Review: A&E’s American Hoggers

We can thank explorers for discovering America—and we also have them to thank for introducing new species to our country as well. Cortes and de Soto brought us the wild boar, which is now considered to be an invasive species. A&E now brings us American Hoggers, an invasive species of redneck tv.

I watched the show to try and understand what some people in Texas are doing to combat the wild boar problem. It’s hard to watch this show if you care about animal welfare. The show stars Jerry Campbell, who calls himself the Hog Boss. He’s a former Texas Ranger; but I’m still not sure how he could have been in law enforcement when his drawl/mumble is nearly incomprehensible (thankfully, they use subtitles). His current profession is helping ranchers handle their wild boar problems; judging from the first episode, I’m pretty sure this means mostly killing the animals.

The picture he paints of these creatures is negative, most likely to justify his killing of them. He calls them “the scourge of America.” When he gets a call from a local rancher asking for help, he’s happy to oblige as the boar are “…literally eating up all of his profit.” To me, profit doesn’t justify killing a living creature on purpose. Weren’t these animals around long before the rancher even bought the property? Jerry’s son and daughter are also there to help, as is a family friend. Always by Jerry’s side are his hounds, to whom he relies upon to help track down the boar. His favorite and most prized dog is Rooster, an older dog who lost an eye to a boar. Since Jerry doesn’t seem to take issue with killing animals, it makes perfect sense that he has no problem bringing this dog out to hunt the boar—even though he is clearly compromised by having only one eye. At one point, while they are on a hunt for boar, Rooster goes missing and no one can find him. After searching for hours until dark and still having no luck finding the dog, Jerry and his family reluctantly head home. It’s not until the following evening that they are able to find Rooster, who is thankfully unharmed.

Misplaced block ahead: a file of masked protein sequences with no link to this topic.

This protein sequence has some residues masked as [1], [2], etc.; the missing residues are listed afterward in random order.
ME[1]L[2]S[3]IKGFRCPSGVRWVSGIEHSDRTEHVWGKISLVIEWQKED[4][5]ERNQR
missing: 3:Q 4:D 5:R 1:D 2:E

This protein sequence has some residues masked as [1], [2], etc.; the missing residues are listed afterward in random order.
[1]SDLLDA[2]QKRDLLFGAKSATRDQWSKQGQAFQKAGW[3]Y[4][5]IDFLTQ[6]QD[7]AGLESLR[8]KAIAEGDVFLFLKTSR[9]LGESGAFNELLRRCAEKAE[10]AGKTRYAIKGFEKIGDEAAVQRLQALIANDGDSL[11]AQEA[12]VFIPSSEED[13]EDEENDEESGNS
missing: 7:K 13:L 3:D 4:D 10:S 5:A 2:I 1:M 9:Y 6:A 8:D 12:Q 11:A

I had several major problems with this show, starting with the premise. I don’t want to watch someone go out and shoot wild boar, I just don’t. Are there really folks out there who want to watch people kill animals? Forget the circumstances—I don’t want to watch animals being killed on television. For someone who says he loves his dogs, Jerry puts them in harms way each time he goes to work—and continues to work at least one that has been maimed. Sadly, I don’t think Jerry has much compassion for anyone but those ranchers who are paying his bills.

I understand the need to control invasive species; I live in southeastern PA, where there are more white tailed deer per capita than people. There have been ongoing battles here about curbing the deer population, as they are devastating to plants, vegetables, and cars. They have tried everything from birth control to killing them using various methods (bow and arrow, bolt guns, allowing hunters more access to private land). It seems to me that if the issue is so serious that your township hires a company to control an animal species, there’s clearly a problem. So I understand that there are invasive animal species here in the U.S. and that there really has to be an effort made to try to handle their population; I just don’t think brutally killing them has to be the answer. If there was discussion about alternative methods to killing these hogs on the show, I would have liked to have heard it. Unfortunately, the state of Texas even allows the shooting of these hogs from helicopters now, so this practice is likely to continue.